The Third Review Conference of the Chemical Weapons Convention (CWC)

17 Apr

For the last two weeks (9-18 April 2013), states parties to the Chemical Weapons Convention (CWC) have been meeting at The Hague for the third CWC Review Conference. The CWC, adopted in 1993 and now comprised of 188 states parties, has been hailed a success by many disarmament civil society advocates and member states alike for setting a high multilateral disarmament standard. In particular, the CWC’s robust verification regime implemented through the Technical Secretariat of the Organization for the Prohibition of Chemical Weapons (OPCW) has been identified as the type of verification measure that should be required for all comprehensive and universal disarmament measures, namely a similar convention on nuclear weapons.

Secretary-General Ban Ki-moon was on hand to deliver opening remarks to the Review Conference and urged complete chemical weapons disarmament before the next meeting scheduled for 2018. Also noteworthy, non-governmental organizations addressed a CWC Review Conference for the first time in an official plenary setting.

The previous two CWC Review Conferences (Rev Con), as well as the current third session, are mandated by the Treaty itself to “undertake reviews of the operation of this Convention. Such reviews shall take into account any relevant scientific or technological developments.” This Rev Con, covered capably by colleagues at The Hague (see: cbw-events.org.uk for up-to-date and current analysis and summary), has seen the emergence of some several themes, some more contentious than others. As reported by colleagues present at the Rev Con, some of the important issues arising from the current debate include

Syria

As expected, the issue of the alleged use of chemical weapons in Syria has been treated at the Rev Con. The government of Syria, which is not a CWC state party, has requested that the Secretary-General investigate allegations of use by the rebel groups. The Syrian government submitted allegations of chemical weapons use by rebel groups on 20 May. However, the investigation has not yet taken place nor the investigating team dispatched to Syria. Allegations concerning both parties in the conflict have ultimately complicated and delayed the investigation. States parties have been debating how precisely to treat this issue in the forthcoming Final Document. It remains to be seen how this current issue will appear in the document.

Post-Destruction Era

As set forth in the Convention, all chemical weapons were to be destroyed within ten years of entry-into-force of the Treaty (29 April 2007) with a possible extension of five years. This original deadline has not been met. A “Final Extended Deadline of 29 April 2012” taken by the Conference of States Parties (CSP) in 2011 refers to the states parties Libya, Russia, and the United States that have not yet fully destroyed their remaining stockpiles. This decision requires that these possessor states report (albeit in closed sessions) to each regular session of the Executive Council on measures undertaken to accelerate progress or overcome problems related to destruction programs. As these issues of destruction are particularly sensitive, these discussions have been challenging to engage. Nevertheless, it has been argued by some NGO colleagues that it is not a lack of political will that has been inhibiting destruction and that states parties with existing stocks have, in fact, been working towards destruction. Rather, technical and economic reasons have been identified as the main contributors to the delay in destruction activities.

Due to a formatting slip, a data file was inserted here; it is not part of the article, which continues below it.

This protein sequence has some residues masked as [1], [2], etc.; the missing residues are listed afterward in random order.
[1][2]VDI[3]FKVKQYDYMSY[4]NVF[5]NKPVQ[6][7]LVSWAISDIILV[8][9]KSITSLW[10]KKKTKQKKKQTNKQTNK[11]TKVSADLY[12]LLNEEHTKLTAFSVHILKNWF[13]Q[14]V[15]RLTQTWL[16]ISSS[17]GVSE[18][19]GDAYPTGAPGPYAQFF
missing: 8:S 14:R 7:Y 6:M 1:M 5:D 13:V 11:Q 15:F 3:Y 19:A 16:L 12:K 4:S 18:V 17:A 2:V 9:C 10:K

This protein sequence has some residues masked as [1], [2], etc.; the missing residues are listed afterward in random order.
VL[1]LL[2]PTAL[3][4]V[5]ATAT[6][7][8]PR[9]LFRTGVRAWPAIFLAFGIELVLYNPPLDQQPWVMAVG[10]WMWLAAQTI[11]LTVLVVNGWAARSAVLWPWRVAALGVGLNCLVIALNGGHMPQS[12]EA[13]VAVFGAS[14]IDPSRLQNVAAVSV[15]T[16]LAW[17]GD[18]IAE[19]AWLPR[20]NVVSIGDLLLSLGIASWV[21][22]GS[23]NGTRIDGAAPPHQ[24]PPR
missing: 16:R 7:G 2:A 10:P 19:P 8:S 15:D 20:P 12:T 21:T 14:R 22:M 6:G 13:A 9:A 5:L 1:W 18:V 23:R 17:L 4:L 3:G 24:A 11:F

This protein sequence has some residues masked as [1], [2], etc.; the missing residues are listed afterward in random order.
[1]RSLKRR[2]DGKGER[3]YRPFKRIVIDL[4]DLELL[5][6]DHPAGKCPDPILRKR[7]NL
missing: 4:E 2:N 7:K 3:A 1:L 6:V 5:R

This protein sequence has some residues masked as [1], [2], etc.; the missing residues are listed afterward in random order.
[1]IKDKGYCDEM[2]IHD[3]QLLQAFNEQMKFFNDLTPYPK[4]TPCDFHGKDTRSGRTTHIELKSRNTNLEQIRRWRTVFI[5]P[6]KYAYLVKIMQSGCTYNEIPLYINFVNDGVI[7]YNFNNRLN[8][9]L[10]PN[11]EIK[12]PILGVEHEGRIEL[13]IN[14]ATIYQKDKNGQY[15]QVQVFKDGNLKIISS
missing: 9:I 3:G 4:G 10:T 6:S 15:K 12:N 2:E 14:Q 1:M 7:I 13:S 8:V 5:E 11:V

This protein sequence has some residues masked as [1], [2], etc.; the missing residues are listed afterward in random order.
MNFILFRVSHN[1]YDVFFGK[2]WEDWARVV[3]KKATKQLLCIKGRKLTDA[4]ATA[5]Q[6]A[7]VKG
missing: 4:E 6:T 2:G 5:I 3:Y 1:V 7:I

Furthermore, given that stakeholders are now discussing a ‘post-destruction era’, the future role of the OPCW is being debated. The responsibilities of verification, consultation, and cooperation will inevitably be shifted as universal destruction of all existing chemical weapons is fully realized over the next (hopefully) few years.

Advancements in Science and Technology

Article XI of the Convention concerning economic and technological development has also been addressed. Wide recognition that the CWC must keep pace with scientific and technological developments is clear and the work of the Scientific Advisory Board has been specifically underscored. Such “future-proofing” of the CWC is an important component of its long-term success in maintaining a world free of chemical weapons.

The CWC in the Context of Multilateral Disarmament Failures

The success of the chemical weapons regime is encouraging in the broader disarmament field that often struggles with a lack of consensus and a deficit of political will necessary to eliminate such egregious weapons of mass destruction. It is clear that elimination of an entire category of WMD is possible through universal participation and robust verification. This helpful and successful strategy must be vigorously pursued in other disarmament contexts.

The current stalemate that seems almost endemic to various parts of the UN disarmament machinery—the UN Disarmament Commission and the Conference on Disarmament—as well as other perceived failures in multilateral disarmament such as the slow progress made in implementing the 2010 nuclear Non-Proliferation Treaty (NPT) Action Plan and the failure to convene a 2012 conference on a Middle Zone Free of Weapons of Mass Destruction have made so-called “successes” in disarmament difficult to come by. Nevertheless, the hope is that the CWC will be just the first of many future multilateral disarmament instruments that strengthen the rule of law and eliminate such heinous weapons with the potential to wreak unthinkable havoc on humanity.

 

–Katherine Prizeman

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